First the bad news. When I began preparing to write this article I Googled dementia.
One website mentioned that there were 50 kinds of dementia or loss of brain function but that most of them were rare. The most common type is Alzheimer's disease. That website stated that folks over 80 had a 50 percent chance of getting Alzheimer's.
Now for the good news. In the last two years several scientific studies have indicated that diet plays a role in causing Alzheimer's.
If this is true then we may be able to prevent it. Here is list of some of the journals that have had those studies: Archives of Neurology, 2009; Journal of the American Medical Association, 2009; Journal of Alzheimer's Disease-2010, Progress in Lipid Research-2010, Archives of Neurology, 2010; and Physiology and Behavior, 2011.
These studies all served as an encouragement and background for an article that appeared in the June 2011 Archives of Neurology.
For me this was an exciting article because of its novel approach and how it confirmed what I had suspected for years -- that diet had to play a role in the development of Alzheimer's. Part of the reason for my excitement was the author's statement that "to our knowledge, no study has examined the effects of dietary intervention on cerebrospinal fluid (CSF) AD biomarkers."
From my own knowledge of the medical scientific literature I have to agree with the authors.
It appeared the authors felt strongly about their findings also because their conclusion was as follows:
"Our results suggest that diet may be a powerful environmental factor that modulates Alzheimer disease risk through its effects on central nervous system concentrations of AB42, lipoproteins, oxidative stress, and insulin."
This study was done at the Seattle VA Hospital by staff from that hospital and the University of Washington. In this study they took 20 people who were in good health and 29 people with amnestic mild cognitive impairment which has been considered an early symptom of the onset of Alzheimer's.
These folks were fed two different diets. One was a high saturated fat diet with an elevated glycemic index, called the HIGH diet. The second diet was a low saturated fat diet with a low glycemic index, called the LOW diet. The glycemic index is a way to measure how fast certain foods are digested and release glucose (blood sugar) into the bloodstream.
Twenty-four people received the HIGH diet and 25 the LOW diet. Each person had blood tests and a spinal tap to check the CSF before starting the diet. These were repeated in the fourth week of the study. The memory performance of each group was also measured before and after the study.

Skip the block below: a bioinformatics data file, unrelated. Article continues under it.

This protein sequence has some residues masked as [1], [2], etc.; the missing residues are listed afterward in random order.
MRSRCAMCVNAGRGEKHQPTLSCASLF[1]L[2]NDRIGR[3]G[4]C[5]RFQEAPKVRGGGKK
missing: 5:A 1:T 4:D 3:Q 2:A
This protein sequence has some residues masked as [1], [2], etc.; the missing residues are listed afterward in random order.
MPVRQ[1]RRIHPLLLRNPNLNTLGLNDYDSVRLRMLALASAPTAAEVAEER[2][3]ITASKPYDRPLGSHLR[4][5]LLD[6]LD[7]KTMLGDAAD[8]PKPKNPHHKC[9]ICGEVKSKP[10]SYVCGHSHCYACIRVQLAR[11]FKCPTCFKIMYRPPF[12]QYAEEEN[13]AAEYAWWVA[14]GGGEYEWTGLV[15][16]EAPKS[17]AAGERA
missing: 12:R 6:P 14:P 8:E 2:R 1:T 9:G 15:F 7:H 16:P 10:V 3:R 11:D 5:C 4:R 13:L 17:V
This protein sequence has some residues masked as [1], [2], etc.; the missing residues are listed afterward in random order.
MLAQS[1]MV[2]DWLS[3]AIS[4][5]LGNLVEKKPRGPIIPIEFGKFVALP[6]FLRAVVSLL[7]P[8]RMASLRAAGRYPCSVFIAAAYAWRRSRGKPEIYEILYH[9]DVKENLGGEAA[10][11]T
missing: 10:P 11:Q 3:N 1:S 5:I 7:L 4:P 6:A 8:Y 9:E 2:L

So what were the results? In the normal individuals the HIGH diet produced substances in the CSF similar to the substances that are found in the CSF of the aCMI people who appear to be headed to full-blown Alzheimer's. The LOW diet, on the other hand, showed beneficial effects in their CSF. The healthy people and the aMCI group showed improved memory with the LOW diet.
Saturated fat comes primarily from animal sources, especially cheese, red meat, butter and whole milk.
In 1970 the average consumption of cheese in the U.S. was 11.7 pounds per year. By 2009 it had gone up to 32.9 pounds per year. In 1950, the total average consumption of chicken, turkey, veal, lamb, pork and beef was 144 pounds. By 2007 it was 222 pounds. In 1850 the average consumption of sugar per person was 5-10 pounds. By 2006 it has risen to about 150 pounds per person per year.
A large portion of that is in pop of one kind or another. And then there are all the sweet deserts and the foods, such as tomato juice, that now come with sugar in them.
However we need to point out there may be other factors that play a role in causing Alzheimer's, although no one seems to know what that they are.
No doubt some folks will want more information about the glycemic index. There are three groups, and here are some examples: low -- 55 or less -- fruits and vegetables, legumes, nuts whole grains; medium -- 56-69 -- whole wheat products, sweet potatos, sucrose (table sugar); and high -- 70 and above -- baked potato, white bread, watermelon, dates.
More complete tables can be found online or obtained from a dietitian or books.
The Alzheimer's study looked at two separate issues dietwise: the effect of levels of saturated fat in the diet and the effect of the levels of the glycemic index.
Most of the articles mentioned above focused on saturated fats, which in my opinion are more important to focus on, in part because of their role in increased risks of other health problems.
Obviously more studies need to be done. Some folks may wonder if Alzheimer's could be reversed by a change in diet. Given the nature of the disease I think that is highly unlikely.
However it may be that if a person with aMCI was fed the low saturated fat-low glycemic index diet it might stop the progression of the disease. You may be sure that if I had a close relative with that condition I would want him or her to try the LOW diet.
Two or three people to whom I had mentioned this exciting news mentioned they had a relative or acquaintance who had "lost their minds" even though they had been raised on a good diet. I reminded them that there are other causes for dementia and perhaps they were in that category.
The folks who conceived and performed this study need to be congratulated. It represents a real step forward. Also the people who consented to be in the study group need to be complimented.
Dr. Don Casebolt of College Place is a retired physician who is passionate about preventive medicine. He spent 4 years as a medical officer in the U.S. Navy, the last 21/2 years as a flight surgeon. He also worked on the Navajo Reservation for 22 years.